Facing Eugenics: Reproduction, Sterilization, and the Politics of Choice

Facing Eugenics is a social history of sexual sterilization operations in twentieth-century Canada. Looking at real-life experiences of men and women who, either coercively or voluntarily, participated in the largest legal eugenics program in Canada, it considers the impact of successive legal policies and medical practices on shaping our understanding of contemporary reproductive rights. The book also provides deep insights into the broader implications of medical experimentation, institutionalization, and health care in North America.
Erika Dyck uses a range of historical evidence, including medical files, court testimony, and personal records to place mental health and intelligence at the centre of discussions regarding reproductive fitness. Examining acts of resistance alongside heavy-handed decisions to sterilize people considered “unfit,” Facing Eugenics illuminates how reproductive rights fit into a broader discussion of what constitutes civil liberties, modern feminism, and contemporary psychiatric survivor and disability activism.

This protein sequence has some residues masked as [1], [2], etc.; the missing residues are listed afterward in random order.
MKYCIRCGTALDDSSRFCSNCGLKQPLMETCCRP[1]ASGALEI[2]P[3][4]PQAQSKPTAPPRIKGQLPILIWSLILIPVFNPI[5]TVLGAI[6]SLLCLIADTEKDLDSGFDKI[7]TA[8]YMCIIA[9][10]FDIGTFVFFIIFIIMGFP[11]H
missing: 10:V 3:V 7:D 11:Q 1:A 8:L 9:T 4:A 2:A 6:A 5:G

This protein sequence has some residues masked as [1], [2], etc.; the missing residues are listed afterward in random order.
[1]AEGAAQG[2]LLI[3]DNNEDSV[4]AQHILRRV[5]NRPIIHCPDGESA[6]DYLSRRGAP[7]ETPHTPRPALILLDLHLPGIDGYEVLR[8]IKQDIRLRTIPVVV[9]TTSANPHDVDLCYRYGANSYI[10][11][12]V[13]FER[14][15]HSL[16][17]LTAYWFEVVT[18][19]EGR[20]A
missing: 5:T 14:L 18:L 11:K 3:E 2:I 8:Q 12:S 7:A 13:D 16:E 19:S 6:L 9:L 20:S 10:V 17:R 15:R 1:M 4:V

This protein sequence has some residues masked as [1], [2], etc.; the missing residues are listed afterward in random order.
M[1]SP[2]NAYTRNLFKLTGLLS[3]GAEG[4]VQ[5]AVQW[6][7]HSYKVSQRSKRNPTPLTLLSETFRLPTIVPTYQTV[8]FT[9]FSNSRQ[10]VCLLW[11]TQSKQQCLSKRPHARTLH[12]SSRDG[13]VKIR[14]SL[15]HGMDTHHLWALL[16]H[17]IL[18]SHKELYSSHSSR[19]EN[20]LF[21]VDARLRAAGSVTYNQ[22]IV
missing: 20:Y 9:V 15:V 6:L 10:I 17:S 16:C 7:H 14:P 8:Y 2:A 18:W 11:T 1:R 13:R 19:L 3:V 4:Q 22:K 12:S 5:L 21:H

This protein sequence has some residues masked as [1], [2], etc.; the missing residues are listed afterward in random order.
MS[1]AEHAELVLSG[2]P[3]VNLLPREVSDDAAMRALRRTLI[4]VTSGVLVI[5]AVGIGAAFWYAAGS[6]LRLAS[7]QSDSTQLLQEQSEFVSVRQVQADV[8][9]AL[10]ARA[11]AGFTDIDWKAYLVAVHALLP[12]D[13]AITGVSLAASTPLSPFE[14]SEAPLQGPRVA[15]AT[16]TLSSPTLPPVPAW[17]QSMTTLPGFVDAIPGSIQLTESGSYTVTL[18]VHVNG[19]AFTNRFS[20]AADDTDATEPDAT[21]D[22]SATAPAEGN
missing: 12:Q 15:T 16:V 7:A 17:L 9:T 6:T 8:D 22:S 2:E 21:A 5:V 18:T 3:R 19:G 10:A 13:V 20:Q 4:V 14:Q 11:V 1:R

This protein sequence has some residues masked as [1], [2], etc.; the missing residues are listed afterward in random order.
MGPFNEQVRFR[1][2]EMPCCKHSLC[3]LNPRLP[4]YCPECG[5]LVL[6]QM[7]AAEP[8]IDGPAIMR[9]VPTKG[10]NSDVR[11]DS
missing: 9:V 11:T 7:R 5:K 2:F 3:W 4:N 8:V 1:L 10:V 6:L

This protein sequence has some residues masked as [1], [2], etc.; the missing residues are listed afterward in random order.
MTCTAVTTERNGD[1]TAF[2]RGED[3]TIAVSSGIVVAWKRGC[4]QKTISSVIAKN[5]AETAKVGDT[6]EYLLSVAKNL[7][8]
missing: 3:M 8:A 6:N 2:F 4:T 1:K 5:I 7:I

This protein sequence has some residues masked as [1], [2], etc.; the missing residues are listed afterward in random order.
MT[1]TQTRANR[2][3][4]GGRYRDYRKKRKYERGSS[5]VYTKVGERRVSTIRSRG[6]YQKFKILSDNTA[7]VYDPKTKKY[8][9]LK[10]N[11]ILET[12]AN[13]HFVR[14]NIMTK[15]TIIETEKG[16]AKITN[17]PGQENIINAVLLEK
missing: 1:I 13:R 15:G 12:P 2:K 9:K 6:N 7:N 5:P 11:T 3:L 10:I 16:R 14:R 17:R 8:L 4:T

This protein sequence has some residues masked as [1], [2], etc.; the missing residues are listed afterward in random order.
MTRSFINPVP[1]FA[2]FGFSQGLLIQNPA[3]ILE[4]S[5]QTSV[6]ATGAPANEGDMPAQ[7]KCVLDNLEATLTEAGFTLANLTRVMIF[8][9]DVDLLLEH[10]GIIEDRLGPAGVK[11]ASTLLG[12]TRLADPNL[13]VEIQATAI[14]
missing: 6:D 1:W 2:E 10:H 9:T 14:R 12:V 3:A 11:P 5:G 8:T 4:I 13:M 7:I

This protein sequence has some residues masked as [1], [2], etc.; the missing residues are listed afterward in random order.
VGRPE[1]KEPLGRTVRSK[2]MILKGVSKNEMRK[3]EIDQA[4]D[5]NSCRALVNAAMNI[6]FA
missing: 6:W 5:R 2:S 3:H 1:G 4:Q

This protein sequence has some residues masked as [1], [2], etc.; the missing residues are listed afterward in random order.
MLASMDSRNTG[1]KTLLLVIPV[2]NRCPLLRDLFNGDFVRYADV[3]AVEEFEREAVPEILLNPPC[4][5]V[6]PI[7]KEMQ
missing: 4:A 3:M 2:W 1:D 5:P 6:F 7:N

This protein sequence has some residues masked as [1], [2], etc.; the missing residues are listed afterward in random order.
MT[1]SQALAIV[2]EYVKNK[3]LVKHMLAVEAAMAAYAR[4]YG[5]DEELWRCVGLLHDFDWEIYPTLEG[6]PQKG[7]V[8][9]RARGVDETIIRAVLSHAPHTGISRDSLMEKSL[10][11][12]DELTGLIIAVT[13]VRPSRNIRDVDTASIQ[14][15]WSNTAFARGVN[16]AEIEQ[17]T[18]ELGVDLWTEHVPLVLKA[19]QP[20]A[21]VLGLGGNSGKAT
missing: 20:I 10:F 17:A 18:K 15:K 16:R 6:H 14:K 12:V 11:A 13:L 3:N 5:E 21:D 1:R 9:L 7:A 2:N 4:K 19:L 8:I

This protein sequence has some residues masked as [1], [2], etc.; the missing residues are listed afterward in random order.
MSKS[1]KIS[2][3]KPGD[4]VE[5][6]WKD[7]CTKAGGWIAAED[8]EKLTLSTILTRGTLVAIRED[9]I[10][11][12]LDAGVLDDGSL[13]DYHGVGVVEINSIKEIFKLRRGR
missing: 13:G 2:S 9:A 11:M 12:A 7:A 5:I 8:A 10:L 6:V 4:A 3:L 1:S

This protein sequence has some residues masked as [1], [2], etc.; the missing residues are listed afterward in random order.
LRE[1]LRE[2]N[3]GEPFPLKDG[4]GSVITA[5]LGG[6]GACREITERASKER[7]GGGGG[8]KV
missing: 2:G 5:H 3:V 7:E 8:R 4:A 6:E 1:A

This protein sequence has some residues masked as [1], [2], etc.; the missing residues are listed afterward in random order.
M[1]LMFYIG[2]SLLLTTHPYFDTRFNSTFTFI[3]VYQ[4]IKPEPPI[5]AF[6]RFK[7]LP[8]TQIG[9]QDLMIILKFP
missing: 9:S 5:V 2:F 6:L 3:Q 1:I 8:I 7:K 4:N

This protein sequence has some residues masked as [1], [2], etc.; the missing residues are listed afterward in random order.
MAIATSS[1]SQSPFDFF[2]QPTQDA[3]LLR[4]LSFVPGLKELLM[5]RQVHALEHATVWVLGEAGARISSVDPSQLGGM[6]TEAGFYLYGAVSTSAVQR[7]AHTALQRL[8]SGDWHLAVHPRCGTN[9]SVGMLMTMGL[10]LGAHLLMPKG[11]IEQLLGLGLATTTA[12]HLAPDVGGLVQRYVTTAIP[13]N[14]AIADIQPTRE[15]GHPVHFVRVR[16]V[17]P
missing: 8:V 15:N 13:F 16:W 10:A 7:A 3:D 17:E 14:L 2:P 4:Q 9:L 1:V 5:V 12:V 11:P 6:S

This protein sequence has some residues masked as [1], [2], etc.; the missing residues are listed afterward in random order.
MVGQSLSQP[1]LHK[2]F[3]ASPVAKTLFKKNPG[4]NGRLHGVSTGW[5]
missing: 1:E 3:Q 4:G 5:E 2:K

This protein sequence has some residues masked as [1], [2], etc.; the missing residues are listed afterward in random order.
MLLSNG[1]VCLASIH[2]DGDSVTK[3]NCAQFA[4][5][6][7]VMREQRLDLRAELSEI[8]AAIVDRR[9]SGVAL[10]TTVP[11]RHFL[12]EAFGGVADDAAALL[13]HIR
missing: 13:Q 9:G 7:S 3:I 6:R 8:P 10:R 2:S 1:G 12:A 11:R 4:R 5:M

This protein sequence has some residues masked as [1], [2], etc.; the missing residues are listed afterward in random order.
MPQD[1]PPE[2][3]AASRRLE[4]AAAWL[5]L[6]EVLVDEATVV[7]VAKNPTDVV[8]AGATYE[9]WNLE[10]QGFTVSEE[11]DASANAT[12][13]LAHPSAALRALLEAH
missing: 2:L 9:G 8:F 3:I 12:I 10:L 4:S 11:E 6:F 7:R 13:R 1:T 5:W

Wednesday, June 5, 2013

Osgoode Society publication honoured

The 2012 Osgoode Society members' book, R. Blake Brown's Arming and Disarming: A History of Gun Control in Canada, has been awarded the 2013 Canadian Law and Society Association Book Prize. Congratulations to Professor Brown. This is the fourth time that an Osgoode Society book has won this award, so congratulations to the society too!

Prizes awarded at Osgoode Society Annual General meeting